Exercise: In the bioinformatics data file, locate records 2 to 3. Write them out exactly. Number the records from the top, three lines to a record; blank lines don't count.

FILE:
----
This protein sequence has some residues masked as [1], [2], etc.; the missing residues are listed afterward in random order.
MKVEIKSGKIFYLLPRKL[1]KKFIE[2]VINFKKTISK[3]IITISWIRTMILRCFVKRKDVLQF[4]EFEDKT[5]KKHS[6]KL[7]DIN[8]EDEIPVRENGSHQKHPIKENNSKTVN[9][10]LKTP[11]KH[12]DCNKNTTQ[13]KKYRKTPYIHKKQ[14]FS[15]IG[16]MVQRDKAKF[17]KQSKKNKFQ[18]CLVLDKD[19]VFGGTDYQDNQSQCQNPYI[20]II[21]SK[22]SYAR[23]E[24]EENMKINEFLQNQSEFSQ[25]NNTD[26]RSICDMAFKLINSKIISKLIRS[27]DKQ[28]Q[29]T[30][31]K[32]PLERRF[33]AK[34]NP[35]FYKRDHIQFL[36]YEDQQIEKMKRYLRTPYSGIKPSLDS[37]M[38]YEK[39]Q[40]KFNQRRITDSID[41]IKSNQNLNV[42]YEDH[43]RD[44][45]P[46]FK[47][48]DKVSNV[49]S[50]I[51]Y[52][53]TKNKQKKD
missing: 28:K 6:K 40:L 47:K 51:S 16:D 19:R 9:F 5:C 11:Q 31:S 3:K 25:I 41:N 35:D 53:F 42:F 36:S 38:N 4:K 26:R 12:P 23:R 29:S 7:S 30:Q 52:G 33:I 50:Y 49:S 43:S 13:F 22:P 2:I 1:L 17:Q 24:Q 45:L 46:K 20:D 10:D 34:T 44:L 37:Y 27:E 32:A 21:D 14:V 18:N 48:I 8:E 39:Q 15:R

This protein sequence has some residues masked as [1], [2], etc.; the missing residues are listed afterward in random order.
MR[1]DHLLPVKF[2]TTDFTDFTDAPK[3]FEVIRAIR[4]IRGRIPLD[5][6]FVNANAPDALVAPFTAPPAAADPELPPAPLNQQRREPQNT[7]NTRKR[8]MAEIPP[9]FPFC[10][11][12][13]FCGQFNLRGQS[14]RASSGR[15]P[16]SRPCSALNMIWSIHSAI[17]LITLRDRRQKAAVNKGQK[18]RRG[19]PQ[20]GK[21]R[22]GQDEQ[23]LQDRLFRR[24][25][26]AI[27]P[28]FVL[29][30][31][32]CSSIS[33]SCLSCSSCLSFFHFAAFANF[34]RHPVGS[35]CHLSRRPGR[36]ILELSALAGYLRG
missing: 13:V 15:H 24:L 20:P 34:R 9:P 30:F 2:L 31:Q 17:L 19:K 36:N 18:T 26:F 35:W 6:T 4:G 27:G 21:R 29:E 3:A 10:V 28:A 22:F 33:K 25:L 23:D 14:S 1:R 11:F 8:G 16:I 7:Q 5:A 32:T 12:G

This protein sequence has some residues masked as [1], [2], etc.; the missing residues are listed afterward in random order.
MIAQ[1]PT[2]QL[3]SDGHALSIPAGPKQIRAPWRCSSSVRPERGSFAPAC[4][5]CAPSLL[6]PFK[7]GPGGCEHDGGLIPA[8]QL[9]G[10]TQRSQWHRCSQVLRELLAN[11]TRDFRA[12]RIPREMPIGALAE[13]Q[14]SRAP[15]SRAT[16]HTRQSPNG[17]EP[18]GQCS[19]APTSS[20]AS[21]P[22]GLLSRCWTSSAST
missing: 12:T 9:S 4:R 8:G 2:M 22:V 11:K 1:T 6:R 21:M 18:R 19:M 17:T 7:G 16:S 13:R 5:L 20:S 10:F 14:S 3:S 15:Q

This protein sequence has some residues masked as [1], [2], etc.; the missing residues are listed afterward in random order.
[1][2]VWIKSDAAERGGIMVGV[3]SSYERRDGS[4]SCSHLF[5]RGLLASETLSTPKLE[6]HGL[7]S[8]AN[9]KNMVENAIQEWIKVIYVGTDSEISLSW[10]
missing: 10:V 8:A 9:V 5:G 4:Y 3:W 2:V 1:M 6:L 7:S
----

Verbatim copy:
This protein sequence has some residues masked as [1], [2], etc.; the missing residues are listed afterward in random order.
MR[1]DHLLPVKF[2]TTDFTDFTDAPK[3]FEVIRAIR[4]IRGRIPLD[5][6]FVNANAPDALVAPFTAPPAAADPELPPAPLNQQRREPQNT[7]NTRKR[8]MAEIPP[9]FPFC[10][11][12][13]FCGQFNLRGQS[14]RASSGR[15]P[16]SRPCSALNMIWSIHSAI[17]LITLRDRRQKAAVNKGQK[18]RRG[19]PQ[20]GK[21]R[22]GQDEQ[23]LQDRLFRR[24][25][26]AI[27]P[28]FVL[29][30][31][32]CSSIS[33]SCLSCSSCLSFFHFAAFANF[34]RHPVGS[35]CHLSRRPGR[36]ILELSALAGYLRG
missing: 13:V 15:H 24:L 20:P 34:R 9:P 30:F 2:L 31:Q 17:L 19:K 36:N 18:T 26:F 35:W 6:T 4:G 27:G 21:R 29:E 3:A 10:V 28:A 22:F 33:K 25:L 23:D 14:S 1:R 11:F 8:G 16:I 7:Q 5:A 32:T 12:G

This protein sequence has some residues masked as [1], [2], etc.; the missing residues are listed afterward in random order.
MIAQ[1]PT[2]QL[3]SDGHALSIPAGPKQIRAPWRCSSSVRPERGSFAPAC[4][5]CAPSLL[6]PFK[7]GPGGCEHDGGLIPA[8]QL[9]G[10]TQRSQWHRCSQVLRELLAN[11]TRDFRA[12]RIPREMPIGALAE[13]Q[14]SRAP[15]SRAT[16]HTRQSPNG[17]EP[18]GQCS[19]APTSS[20]AS[21]P[22]GLLSRCWTSSAST
missing: 12:T 9:S 4:R 8:G 2:M 22:V 11:K 1:T 6:R 21:M 18:R 19:M 17:T 7:G 16:S 13:R 5:L 20:S 10:F 14:S 3:S 15:Q